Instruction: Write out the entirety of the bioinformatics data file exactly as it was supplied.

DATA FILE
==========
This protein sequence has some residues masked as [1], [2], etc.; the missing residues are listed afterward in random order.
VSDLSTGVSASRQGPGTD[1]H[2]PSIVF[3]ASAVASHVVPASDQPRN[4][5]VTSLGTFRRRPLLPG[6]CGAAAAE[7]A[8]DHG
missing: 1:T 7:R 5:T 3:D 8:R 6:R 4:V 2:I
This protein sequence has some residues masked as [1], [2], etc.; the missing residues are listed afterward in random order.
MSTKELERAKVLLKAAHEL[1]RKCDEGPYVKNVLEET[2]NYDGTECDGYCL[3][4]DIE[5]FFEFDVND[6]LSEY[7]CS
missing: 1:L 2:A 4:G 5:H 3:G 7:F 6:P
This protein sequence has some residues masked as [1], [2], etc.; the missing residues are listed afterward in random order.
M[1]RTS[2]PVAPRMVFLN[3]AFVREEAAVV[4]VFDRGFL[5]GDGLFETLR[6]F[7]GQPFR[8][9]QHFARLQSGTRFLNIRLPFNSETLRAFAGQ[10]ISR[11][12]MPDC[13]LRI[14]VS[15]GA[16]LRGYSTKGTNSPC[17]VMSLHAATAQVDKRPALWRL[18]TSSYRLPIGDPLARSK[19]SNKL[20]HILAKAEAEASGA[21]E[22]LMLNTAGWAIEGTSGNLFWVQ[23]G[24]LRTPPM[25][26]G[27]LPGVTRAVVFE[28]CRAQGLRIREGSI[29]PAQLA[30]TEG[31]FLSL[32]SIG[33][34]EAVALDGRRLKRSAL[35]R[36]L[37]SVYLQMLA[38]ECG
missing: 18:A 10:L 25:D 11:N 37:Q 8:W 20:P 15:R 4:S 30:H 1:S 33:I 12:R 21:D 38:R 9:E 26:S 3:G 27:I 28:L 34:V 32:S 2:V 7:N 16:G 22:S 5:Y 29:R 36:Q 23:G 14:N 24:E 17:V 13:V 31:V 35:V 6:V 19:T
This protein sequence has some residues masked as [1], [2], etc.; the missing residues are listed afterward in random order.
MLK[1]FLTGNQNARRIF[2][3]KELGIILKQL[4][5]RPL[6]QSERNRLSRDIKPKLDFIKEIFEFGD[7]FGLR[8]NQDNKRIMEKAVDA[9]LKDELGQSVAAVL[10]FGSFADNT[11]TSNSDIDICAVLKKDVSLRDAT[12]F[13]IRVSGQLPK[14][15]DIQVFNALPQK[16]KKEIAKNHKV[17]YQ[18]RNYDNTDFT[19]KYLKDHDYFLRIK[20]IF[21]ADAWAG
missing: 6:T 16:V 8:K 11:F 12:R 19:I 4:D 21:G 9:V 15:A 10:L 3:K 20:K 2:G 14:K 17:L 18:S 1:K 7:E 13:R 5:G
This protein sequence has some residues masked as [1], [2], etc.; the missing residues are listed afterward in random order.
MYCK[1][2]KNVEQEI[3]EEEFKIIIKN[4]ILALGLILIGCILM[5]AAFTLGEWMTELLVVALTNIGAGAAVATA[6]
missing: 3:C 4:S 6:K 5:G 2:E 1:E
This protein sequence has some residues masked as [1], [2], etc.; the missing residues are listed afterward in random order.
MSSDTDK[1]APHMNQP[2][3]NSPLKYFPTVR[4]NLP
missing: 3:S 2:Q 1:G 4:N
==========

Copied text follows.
This protein sequence has some residues masked as [1], [2], etc.; the missing residues are listed afterward in random order.
VSDLSTGVSASRQGPGTD[1]H[2]PSIVF[3]ASAVASHVVPASDQPRN[4][5]VTSLGTFRRRPLLPG[6]CGAAAAE[7]A[8]DHG
missing: 1:T 7:R 5:T 3:D 8:R 6:R 4:V 2:I
This protein sequence has some residues masked as [1], [2], etc.; the missing residues are listed afterward in random order.
MSTKELERAKVLLKAAHEL[1]RKCDEGPYVKNVLEET[2]NYDGTECDGYCL[3][4]DIE[5]FFEFDVND[6]LSEY[7]CS
missing: 1:L 2:A 4:G 5:H 3:G 7:F 6:P
This protein sequence has some residues masked as [1], [2], etc.; the missing residues are listed afterward in random order.
M[1]RTS[2]PVAPRMVFLN[3]AFVREEAAVV[4]VFDRGFL[5]GDGLFETLR[6]F[7]GQPFR[8][9]QHFARLQSGTRFLNIRLPFNSETLRAFAGQ[10]ISR[11][12]MPDC[13]LRI[14]VS[15]GA[16]LRGYSTKGTNSPC[17]VMSLHAATAQVDKRPALWRL[18]TSSYRLPIGDPLARSK[19]SNKL[20]HILAKAEAEASGA[21]E[22]LMLNTAGWAIEGTSGNLFWVQ[23]G[24]LRTPPM[25][26]G[27]LPGVTRAVVFE[28]CRAQGLRIREGSI[29]PAQLA[30]TEG[31]FLSL[32]SIG[33][34]EAVALDGRRLKRSAL[35]R[36]L[37]SVYLQMLA[38]ECG
missing: 18:A 10:L 25:D 11:N 37:Q 8:W 20:P 15:R 4:S 30:H 1:S 33:I 12:R 21:D 38:R 9:E 26:S 3:G 27:I 28:L 34:V 32:S 2:V 7:N 16:G 22:S 5:Y 29:R 36:Q 23:G 14:N 24:E 17:V 13:V 31:V 35:V 6:V 19:T
This protein sequence has some residues masked as [1], [2], etc.; the missing residues are listed afterward in random order.
MLK[1]FLTGNQNARRIF[2][3]KELGIILKQL[4][5]RPL[6]QSERNRLSRDIKPKLDFIKEIFEFGD[7]FGLR[8]NQDNKRIMEKAVDA[9]LKDELGQSVAAVL[10]FGSFADNT[11]TSNSDIDICAVLKKDVSLRDAT[12]F[13]IRVSGQLPK[14][15]DIQVFNALPQK[16]KKEIAKNHKV[17]YQ[18]RNYDNTDFT[19]KYLKDHDYFLRIK[20]IF[21]ADAWAG
missing: 6:T 16:V 8:K 11:F 12:R 19:I 4:D 21:G 9:V 15:A 10:L 3:K 20:K 2:G 14:K 17:L 18:S 1:K 7:E 13:R 5:G
This protein sequence has some residues masked as [1], [2], etc.; the missing residues are listed afterward in random order.
MYCK[1][2]KNVEQEI[3]EEEFKIIIKN[4]ILALGLILIGCILM[5]AAFTLGEWMTELLVVALTNIGAGAAVATA[6]
missing: 3:C 4:S 6:K 5:G 2:E 1:E
This protein sequence has some residues masked as [1], [2], etc.; the missing residues are listed afterward in random order.
MSSDTDK[1]APHMNQP[2][3]NSPLKYFPTVR[4]NLP
missing: 3:S 2:Q 1:G 4:N